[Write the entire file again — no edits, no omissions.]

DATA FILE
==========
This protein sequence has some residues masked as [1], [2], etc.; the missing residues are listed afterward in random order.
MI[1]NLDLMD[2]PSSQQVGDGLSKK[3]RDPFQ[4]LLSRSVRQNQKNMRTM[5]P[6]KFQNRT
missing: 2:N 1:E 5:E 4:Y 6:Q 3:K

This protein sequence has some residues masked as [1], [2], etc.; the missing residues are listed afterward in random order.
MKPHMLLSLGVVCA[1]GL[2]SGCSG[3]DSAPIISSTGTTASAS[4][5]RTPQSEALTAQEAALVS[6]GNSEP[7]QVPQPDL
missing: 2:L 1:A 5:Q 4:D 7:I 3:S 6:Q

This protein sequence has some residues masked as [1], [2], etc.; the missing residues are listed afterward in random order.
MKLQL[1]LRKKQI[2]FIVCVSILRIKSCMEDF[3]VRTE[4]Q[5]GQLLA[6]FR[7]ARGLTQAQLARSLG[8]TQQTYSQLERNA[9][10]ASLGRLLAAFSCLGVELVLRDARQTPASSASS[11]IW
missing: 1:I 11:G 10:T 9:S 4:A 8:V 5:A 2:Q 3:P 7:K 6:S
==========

This protein sequence has some residues masked as [1], [2], etc.; the missing residues are listed afterward in random order.
MI[1]NLDLMD[2]PSSQQVGDGLSKK[3]RDPFQ[4]LLSRSVRQNQKNMRTM[5]P[6]KFQNRT
missing: 2:N 1:E 5:E 4:Y 6:Q 3:K

This protein sequence has some residues masked as [1], [2], etc.; the missing residues are listed afterward in random order.
MKPHMLLSLGVVCA[1]GL[2]SGCSG[3]DSAPIISSTGTTASAS[4][5]RTPQSEALTAQEAALVS[6]GNSEP[7]QVPQPDL
missing: 2:L 1:A 5:Q 4:D 7:I 3:S 6:Q

This protein sequence has some residues masked as [1], [2], etc.; the missing residues are listed afterward in random order.
MKLQL[1]LRKKQI[2]FIVCVSILRIKSCMEDF[3]VRTE[4]Q[5]GQLLA[6]FR[7]ARGLTQAQLARSLG[8]TQQTYSQLERNA[9][10]ASLGRLLAAFSCLGVELVLRDARQTPASSASS[11]IW
missing: 1:I 11:G 10:T 9:S 4:A 8:V 5:A 2:Q 3:P 7:K 6:S